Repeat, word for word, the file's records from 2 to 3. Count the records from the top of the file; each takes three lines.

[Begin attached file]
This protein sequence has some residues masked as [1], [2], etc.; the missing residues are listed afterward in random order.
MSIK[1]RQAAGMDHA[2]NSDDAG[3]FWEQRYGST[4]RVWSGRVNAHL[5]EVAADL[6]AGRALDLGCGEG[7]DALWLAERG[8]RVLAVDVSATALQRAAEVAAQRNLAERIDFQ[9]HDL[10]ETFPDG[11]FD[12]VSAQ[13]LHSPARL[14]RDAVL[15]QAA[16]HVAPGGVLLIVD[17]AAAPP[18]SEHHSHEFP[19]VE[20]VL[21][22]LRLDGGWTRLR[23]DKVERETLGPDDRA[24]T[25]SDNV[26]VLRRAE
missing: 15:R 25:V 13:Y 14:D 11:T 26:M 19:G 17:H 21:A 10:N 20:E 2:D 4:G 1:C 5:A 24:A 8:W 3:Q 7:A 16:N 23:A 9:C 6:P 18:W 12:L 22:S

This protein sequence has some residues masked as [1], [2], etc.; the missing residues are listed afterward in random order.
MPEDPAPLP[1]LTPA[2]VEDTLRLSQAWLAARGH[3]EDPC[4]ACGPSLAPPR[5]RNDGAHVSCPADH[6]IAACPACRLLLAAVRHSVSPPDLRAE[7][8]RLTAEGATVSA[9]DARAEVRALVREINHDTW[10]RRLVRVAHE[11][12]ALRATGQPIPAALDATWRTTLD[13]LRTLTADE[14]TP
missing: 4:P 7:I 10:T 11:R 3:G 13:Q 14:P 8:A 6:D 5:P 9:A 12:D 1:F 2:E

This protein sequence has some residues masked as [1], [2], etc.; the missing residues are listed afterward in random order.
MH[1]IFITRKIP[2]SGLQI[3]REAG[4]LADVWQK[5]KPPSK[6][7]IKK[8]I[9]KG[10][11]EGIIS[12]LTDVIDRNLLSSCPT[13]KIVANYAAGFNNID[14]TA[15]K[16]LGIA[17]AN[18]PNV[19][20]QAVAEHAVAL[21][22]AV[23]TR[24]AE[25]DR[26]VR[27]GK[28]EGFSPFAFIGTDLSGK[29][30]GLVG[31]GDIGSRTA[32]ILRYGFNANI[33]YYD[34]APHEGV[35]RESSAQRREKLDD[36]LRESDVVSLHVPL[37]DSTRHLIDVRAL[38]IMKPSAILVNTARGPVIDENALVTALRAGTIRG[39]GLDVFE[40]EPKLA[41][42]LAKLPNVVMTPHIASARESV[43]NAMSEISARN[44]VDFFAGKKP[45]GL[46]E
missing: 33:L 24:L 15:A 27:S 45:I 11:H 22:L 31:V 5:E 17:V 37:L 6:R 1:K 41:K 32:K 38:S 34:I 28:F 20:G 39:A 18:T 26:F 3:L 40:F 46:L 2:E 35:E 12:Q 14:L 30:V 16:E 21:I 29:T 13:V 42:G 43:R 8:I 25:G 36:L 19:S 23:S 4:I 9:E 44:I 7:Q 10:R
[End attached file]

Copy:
This protein sequence has some residues masked as [1], [2], etc.; the missing residues are listed afterward in random order.
MPEDPAPLP[1]LTPA[2]VEDTLRLSQAWLAARGH[3]EDPC[4]ACGPSLAPPR[5]RNDGAHVSCPADH[6]IAACPACRLLLAAVRHSVSPPDLRAE[7][8]RLTAEGATVSA[9]DARAEVRALVREINHDTW[10]RRLVRVAHE[11][12]ALRATGQPIPAALDATWRTTLD[13]LRTLTADE[14]TP
missing: 4:P 7:I 10:T 11:R 3:G 13:Q 14:P 8:A 6:D 5:P 9:A 12:D 1:F 2:E

This protein sequence has some residues masked as [1], [2], etc.; the missing residues are listed afterward in random order.
MH[1]IFITRKIP[2]SGLQI[3]REAG[4]LADVWQK[5]KPPSK[6][7]IKK[8]I[9]KG[10][11]EGIIS[12]LTDVIDRNLLSSCPT[13]KIVANYAAGFNNID[14]TA[15]K[16]LGIA[17]AN[18]PNV[19][20]QAVAEHAVAL[21][22]AV[23]TR[24]AE[25]DR[26]VR[27]GK[28]EGFSPFAFIGTDLSGK[29][30]GLVG[31]GDIGSRTA[32]ILRYGFNANI[33]YYD[34]APHEGV[35]RESSAQRREKLDD[36]LRESDVVSLHVPL[37]DSTRHLIDVRAL[38]IMKPSAILVNTARGPVIDENALVTALRAGTIRG[39]GLDVFE[40]EPKLA[41][42]LAKLPNVVMTPHIASARESV[43]NAMSEISARN[44]VDFFAGKKP[45]GL[46]E
missing: 33:L 24:L 15:A 27:S 45:I 11:H 22:L 31:V 5:E 17:V 37:L 6:R 1:K 41:K 32:K 38:S 34:I 28:F 20:G 39:A 18:T 26:F 3:L 40:F 46:L 2:E 35:E 12:Q 14:L 30:V 16:E 21:I 29:T 13:V 42:G 43:R 8:I 25:G 36:L 19:S 23:S 4:I 9:E 44:I 7:Q 10:R